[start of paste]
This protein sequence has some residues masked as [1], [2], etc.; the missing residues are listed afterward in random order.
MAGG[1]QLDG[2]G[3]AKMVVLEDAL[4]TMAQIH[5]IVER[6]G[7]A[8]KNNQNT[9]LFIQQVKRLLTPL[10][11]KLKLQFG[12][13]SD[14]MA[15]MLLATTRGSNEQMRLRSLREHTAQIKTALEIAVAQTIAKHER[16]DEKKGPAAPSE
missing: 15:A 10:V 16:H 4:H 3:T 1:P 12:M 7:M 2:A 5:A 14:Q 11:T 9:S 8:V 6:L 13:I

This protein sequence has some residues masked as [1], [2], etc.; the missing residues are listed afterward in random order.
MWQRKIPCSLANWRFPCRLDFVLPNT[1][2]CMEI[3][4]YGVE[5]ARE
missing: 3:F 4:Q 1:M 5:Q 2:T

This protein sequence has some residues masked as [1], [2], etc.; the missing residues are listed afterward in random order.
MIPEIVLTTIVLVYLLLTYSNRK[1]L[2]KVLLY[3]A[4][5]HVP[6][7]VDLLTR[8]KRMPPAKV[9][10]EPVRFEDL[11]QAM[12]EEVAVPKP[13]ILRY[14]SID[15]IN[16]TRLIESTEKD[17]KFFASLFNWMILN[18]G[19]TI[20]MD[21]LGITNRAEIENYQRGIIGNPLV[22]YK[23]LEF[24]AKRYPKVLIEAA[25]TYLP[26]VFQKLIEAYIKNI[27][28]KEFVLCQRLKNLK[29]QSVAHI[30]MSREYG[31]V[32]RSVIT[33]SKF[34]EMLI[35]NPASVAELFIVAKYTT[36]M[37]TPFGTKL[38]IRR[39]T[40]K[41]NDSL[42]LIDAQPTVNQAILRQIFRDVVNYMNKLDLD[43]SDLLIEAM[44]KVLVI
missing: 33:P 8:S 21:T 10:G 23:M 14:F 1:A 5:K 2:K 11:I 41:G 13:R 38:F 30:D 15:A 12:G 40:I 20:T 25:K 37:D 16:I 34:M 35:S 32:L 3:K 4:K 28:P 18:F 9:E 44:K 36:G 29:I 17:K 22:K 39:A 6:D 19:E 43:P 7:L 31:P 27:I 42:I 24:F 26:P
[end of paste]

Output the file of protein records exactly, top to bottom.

This protein sequence has some residues masked as [1], [2], etc.; the missing residues are listed afterward in random order.
MAGG[1]QLDG[2]G[3]AKMVVLEDAL[4]TMAQIH[5]IVER[6]G[7]A[8]KNNQNT[9]LFIQQVKRLLTPL[10][11]KLKLQFG[12][13]SD[14]MA[15]MLLATTRGSNEQMRLRSLREHTAQIKTALEIAVAQTIAKHER[16]DEKKGPAAPSE
missing: 15:A 10:V 16:H 4:H 3:T 1:P 12:M 7:M 2:A 5:A 14:Q 11:T 9:S 8:V 6:L 13:I

This protein sequence has some residues masked as [1], [2], etc.; the missing residues are listed afterward in random order.
MWQRKIPCSLANWRFPCRLDFVLPNT[1][2]CMEI[3][4]YGVE[5]ARE
missing: 3:F 4:Q 1:M 5:Q 2:T

This protein sequence has some residues masked as [1], [2], etc.; the missing residues are listed afterward in random order.
MIPEIVLTTIVLVYLLLTYSNRK[1]L[2]KVLLY[3]A[4][5]HVP[6][7]VDLLTR[8]KRMPPAKV[9][10]EPVRFEDL[11]QAM[12]EEVAVPKP[13]ILRY[14]SID[15]IN[16]TRLIESTEKD[17]KFFASLFNWMILN[18]G[19]TI[20]MD[21]LGITNRAEIENYQRGIIGNPLV[22]YK[23]LEF[24]AKRYPKVLIEAA[25]TYLP[26]VFQKLIEAYIKNI[27][28]KEFVLCQRLKNLK[29]QSVAHI[30]MSREYG[31]V[32]RSVIT[33]SKF[34]EMLI[35]NPASVAELFIVAKYTT[36]M[37]TPFGTKL[38]IRR[39]T[40]K[41]NDSL[42]LIDAQPTVNQAILRQIFRDVVNYMNKLDLD[43]SDLLIEAM[44]KVLVI
missing: 33:P 8:S 21:T 10:G 23:M 14:F 1:A 5:K 2:K 11:I 41:G 13:R 38:F 30:D 15:A 12:G 40:I 20:T 25:K 37:D 16:I 34:M 35:S 32:L 3:K 4:K 28:P 18:F 9:E 44:K 36:G 29:I 17:K 22:K 39:A 6:D 19:E 43:P 7:L 31:P 27:I 42:I 24:F 26:P